Information and resources for patients and caregivers
What is a concussion?
A concussion is a type of traumatic brain injury. Concussions are caused by a bump or blow to the head. Even a “ding,” “getting your bell rung,” or what seems to be a mild bump or blow to the head can be serious.
You can’t see a concussion. Signs and symptoms of concussion can show up right after the injury or may appear days after the injury. If your child reports any symptoms of concussion, or if you notice the symptoms yourself, seek medical attention right away.
A concussion is a brain injury that affects how your child’s brain works.
A concussion is caused by a bump, blow or jolt to the head or body.
A concussion can happen even if they haven’t been knocked out.
If you think your child has a concussion, they should not return to play on the day of the injury and not until a health care professional says they are okay to return to play. It’s better to miss one game than the whole season.
CDC HEADS UP– Keeping children and teens healthy and safe is always a top priority. Whether you are a parent, youth sports coach, school coach, school professional, or health care provider, this site will help you recognize, respond to, and minimize the risk of concussion or other serious brain injury.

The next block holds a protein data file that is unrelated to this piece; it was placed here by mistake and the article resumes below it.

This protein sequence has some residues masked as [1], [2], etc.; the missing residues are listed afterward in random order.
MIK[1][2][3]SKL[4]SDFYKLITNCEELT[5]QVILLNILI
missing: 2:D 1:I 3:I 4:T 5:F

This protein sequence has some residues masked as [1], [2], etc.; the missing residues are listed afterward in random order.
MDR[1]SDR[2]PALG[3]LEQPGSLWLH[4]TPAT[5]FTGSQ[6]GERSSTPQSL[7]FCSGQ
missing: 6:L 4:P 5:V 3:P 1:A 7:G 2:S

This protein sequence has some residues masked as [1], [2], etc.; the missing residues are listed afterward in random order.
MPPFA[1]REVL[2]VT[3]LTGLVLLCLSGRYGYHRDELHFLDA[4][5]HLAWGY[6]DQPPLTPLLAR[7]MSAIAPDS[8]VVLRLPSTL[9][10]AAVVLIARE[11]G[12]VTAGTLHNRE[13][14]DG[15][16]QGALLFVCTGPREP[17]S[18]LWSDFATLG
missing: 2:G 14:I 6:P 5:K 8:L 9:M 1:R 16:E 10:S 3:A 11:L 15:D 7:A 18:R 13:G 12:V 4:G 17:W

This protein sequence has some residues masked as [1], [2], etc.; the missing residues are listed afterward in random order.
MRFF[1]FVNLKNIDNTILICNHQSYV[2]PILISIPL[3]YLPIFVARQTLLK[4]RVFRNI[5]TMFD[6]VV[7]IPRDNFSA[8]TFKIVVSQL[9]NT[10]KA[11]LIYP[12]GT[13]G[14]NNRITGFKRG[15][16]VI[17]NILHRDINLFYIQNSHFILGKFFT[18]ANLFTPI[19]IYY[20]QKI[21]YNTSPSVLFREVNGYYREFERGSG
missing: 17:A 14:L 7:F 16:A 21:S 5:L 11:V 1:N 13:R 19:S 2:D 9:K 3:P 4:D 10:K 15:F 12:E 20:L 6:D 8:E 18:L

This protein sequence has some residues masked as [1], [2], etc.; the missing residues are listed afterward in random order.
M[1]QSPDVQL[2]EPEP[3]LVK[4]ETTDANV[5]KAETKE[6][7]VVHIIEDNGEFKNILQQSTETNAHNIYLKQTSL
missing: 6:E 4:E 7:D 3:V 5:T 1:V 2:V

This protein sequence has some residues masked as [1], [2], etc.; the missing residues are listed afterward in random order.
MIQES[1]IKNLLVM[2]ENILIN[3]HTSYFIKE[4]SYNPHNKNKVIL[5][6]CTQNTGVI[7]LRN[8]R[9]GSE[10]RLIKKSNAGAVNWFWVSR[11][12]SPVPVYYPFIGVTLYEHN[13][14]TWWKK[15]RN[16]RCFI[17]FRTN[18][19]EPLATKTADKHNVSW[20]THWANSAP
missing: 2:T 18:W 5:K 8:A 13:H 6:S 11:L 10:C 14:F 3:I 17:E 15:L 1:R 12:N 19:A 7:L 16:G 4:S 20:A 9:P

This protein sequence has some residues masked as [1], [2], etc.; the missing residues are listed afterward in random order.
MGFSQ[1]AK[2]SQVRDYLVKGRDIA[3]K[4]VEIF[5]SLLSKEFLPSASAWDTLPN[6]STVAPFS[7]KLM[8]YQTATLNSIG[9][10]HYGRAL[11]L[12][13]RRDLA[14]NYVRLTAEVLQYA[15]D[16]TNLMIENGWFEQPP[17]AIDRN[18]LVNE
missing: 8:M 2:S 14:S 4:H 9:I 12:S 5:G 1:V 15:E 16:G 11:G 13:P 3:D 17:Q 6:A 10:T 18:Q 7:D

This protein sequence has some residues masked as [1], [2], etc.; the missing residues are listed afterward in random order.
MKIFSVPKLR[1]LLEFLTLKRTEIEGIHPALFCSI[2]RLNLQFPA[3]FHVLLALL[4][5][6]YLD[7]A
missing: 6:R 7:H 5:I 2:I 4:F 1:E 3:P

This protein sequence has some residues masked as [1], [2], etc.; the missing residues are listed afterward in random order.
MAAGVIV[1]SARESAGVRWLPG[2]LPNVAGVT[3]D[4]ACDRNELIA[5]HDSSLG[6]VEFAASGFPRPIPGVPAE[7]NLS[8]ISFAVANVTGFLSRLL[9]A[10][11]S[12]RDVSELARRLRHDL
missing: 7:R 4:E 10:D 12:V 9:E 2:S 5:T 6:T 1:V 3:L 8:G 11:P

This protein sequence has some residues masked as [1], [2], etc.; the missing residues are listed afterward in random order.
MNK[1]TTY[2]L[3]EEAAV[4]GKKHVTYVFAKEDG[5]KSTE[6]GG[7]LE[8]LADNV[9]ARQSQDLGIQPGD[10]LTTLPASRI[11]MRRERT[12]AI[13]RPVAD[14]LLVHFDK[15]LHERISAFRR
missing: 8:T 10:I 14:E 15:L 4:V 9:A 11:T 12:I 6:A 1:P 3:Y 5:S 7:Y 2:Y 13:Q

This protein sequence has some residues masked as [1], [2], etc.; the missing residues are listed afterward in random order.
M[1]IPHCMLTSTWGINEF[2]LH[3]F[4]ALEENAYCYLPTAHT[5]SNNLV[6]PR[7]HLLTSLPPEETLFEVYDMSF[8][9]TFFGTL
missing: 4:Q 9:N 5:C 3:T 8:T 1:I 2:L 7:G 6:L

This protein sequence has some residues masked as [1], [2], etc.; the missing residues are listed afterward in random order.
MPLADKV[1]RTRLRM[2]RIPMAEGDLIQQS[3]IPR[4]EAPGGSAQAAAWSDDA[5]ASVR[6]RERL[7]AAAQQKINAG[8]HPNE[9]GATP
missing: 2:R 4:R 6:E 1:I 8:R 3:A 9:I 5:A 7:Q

What should I do if I think my child has a concussion?
Don’t Hide It. Report It. Ignoring symptoms and “toughing it out” often makes symptoms worse. Tell your child’s coach and athletic trainer if you think your child may have a concussion. Don’t let anyone pressure them into continuing to practice or play with a concussion.
Get it Checked Out. Only a health care professional can tell if your child has a concussion and when it’s okay to return to play. The sooner they get checked out, the sooner they may be able to safely return to play.
Take Care of Your Brain. A concussion can affect your child’s ability to do schoolwork and other activities. Most athletes with a concussion get better and return to sports, but it is important to rest and give their brain time to heal. A repeat concussion that occurs while your brain is still healing can cause long-term problems that may change your life forever.
What determines outcomes of a concussion?
It is very important that your child have physical and mental rest after a concussion because rest helps the brain to heal.
Help them to accept that it will take time to rebuild their stamina. Only when symptoms have reduced significantly, and with your child’s health care professional’s consultation, should they gradually resume your normal routine.
Sometimes, people find that their symptoms come back or they develop new symptoms. This is a sign that they may doing too much, too soon. Stop these activities and take more time to rest and recover. As the days go by, you can expect them to gradually feel better.